Lucic jumped in along with Nathan Horton, Zdeno Chara and David Krejci among others to defend the fallen Thornton. At the time it seemed questionable whether the Bs power forward actually left the bench, but it was too late once the official call had been made that Lucic was done for the day. The Bruins coaching staff spent the rest of the day scrambling to replace Lucic and Brad Marchand after both players were thrown out of the game.

Give full credit to Benoit Pouliot and Gregory Campbell to filling into that humungous void, but its just not the same for a Black and Gold team looking for all of their firepower against a motivated Canucks bunch.

When you lose your top two left wingers you put yourself in a little bit of a whole, said Chris Kelly in the understatement of the year. But we had guys step up. I thought Pouliot had a great game getting juggled around the lineup, and helped set up that Peverley goal.

Following the game Bs coach Claude Julien felt Lucic would be in the clear in the eyes of Brendan Shanahan and the Player Safety Department, and he was eventually proven correct with this evenings announcement.

Im not blaming the referees theyre in the middle of a scrum there but Looch was on the ice already. It wasnt an illegal change; he didnt come off the bench, said Claude Julien. There are no issues there in my mind; its clear.

Whats unfortunate is that we lost a pretty good player early in the game, and thats what is more disappointing: A guy looking forward to playing this game, hes from Vancouver, and he gets tossed out, but he actually didnt do anything wrong. Well let the league, again, take care of that stuff because theres nothing more we can do.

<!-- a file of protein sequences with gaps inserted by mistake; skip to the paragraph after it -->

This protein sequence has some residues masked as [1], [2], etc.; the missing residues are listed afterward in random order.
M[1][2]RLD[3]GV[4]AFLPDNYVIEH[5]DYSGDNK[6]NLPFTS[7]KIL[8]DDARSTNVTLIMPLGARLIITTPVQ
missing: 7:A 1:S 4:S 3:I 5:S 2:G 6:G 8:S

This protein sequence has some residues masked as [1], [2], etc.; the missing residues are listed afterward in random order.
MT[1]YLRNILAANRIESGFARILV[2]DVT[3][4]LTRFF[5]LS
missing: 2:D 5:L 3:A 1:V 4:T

The Bruins and Lucic have the consolation prize of the big wingers game misconduct being rescinded and a tacit admission by the league he did nothing wrong. But that doesnt do a lot of good when the proverbial has already been spilled with the game already lost to Vancouver, does it?

Friday, Dec. 9: John Scott calls it quits

Friday, Dec. 9: John Scott calls it quits

Here are all the links from around the hockey world and what I’m reading while digging the Spider-Man trailer that dropped last night. 

*John Scott has finally called it a day and announced his retirement, and apparently there’s a book of his memoirs also coming out too. I’m predicting it’s not headed for the New York Times best seller list. 

*Winter Olympics participation and the CBA negotiations for the NHL are starting to merge into giant issue.  

*Connor McDavid calls the Flyers' Brandon Manning classless for telling him on the ice that he purposefully tried to hurt him last season. Some players might also take issue with McDavid making public what another player said to him on the ice. That’s kind of a no-no for most hockey players and breaks an unwritten rule that McDavid might think he’s above given his star status. This whole thing isn’t a good look for anybody. 

*Kevin Stevens pleads guilty to federal drug charges in what’s become a pretty sad situation for the former NHL star. 

*New York Rangers goaltender Henrik Lundqvist is beginning to raise questions with his play, and his massive price tag.